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Archive for the ‘Human Rights Class Actions’ Category

I’m out of town this week, but I would be remiss if didn’t at least alert readers to the Supreme Court’s decision in Kiobel v. Royal Dutch Petroleum, holding that the presumption against extraterritorial jurisdiction of the US Courts applies to human rights cases files under the Alien Tort Statute. This decision continues a trend in the Court over the past few years of limiting jurisdiction over extraterritorial disputes. I have argued that a continuation of this trend will hasten the expansion of class actions and other collective dispute resolutions in jurisdictions outside the United States. Now we shall see…

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While we here in the U.S. continue to litigate class actions over snake oil products and 75 cent charges on our cell phone bills, Canadian class action lawyers have been finding ingenious ways to use class actions to effectuate real social change.  The latest example, according to FP Legal Post,  is a class action filed in B.C. against the University of Victoria on behalf of people who got parking fines after getting booted or towed on university grounds.  The complaint alleges that the University had no legal authority to impose the fines.  This latest suit comes on the heels of a class action filed on behalf of Manitoba drivers who got speeding tickets near construction zones.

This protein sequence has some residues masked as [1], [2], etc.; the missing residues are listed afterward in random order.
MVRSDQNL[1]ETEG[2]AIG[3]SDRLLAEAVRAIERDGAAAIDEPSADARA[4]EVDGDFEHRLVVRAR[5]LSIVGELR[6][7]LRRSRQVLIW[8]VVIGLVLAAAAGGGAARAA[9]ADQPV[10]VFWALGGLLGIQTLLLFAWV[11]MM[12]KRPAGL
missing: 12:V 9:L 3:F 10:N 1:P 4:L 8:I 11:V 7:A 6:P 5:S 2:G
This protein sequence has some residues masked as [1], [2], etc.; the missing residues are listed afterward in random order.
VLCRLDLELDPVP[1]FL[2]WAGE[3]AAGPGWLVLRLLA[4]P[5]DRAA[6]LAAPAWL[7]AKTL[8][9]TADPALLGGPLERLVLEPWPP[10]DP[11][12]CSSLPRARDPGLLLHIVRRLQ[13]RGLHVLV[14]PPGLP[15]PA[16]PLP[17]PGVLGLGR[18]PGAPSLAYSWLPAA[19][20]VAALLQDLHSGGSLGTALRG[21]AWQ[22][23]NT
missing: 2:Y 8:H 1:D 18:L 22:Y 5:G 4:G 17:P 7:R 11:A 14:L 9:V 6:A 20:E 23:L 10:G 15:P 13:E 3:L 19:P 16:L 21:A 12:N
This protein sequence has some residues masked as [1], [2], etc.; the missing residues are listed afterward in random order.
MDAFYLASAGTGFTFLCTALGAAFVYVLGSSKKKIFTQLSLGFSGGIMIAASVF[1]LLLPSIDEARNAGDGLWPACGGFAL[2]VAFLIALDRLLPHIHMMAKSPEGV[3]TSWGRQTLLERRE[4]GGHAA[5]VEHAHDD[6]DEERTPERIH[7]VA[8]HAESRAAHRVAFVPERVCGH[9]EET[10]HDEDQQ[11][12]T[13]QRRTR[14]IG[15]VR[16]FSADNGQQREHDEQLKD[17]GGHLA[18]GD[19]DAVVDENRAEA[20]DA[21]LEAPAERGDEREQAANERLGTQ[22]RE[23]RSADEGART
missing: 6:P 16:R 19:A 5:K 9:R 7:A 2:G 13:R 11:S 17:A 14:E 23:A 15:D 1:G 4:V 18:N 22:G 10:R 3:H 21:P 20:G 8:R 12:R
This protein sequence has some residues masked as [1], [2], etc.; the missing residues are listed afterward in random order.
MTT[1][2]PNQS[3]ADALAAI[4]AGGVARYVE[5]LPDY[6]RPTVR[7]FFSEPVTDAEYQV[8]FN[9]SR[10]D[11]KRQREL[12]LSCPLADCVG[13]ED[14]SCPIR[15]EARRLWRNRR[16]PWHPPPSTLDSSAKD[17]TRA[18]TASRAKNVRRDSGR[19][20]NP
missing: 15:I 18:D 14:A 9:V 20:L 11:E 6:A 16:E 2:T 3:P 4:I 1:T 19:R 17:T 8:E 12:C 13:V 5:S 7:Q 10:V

http://network.nationalpost.com/np/blogs/legalpost/archive/2009/05/28/parking-tickets-challenged-in-class-action.aspx

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If you’re looking for a refreshing story about a class action settlement that isn’t all about money, the LA Times has a story for you.  This article by Teresa Watanabe recounts the history of a series of class actions brought against the U.S. government to obtain amnesty for a classes of immigrants who came to the U.S. legally but later lost their legal immigrant status during the 1980s.  For one Turkish immigrant who stands to regain his legal status as a result of the latest settlement, the news was reason for elation over the possibility of fulfilling a dream of serving his adopted country.

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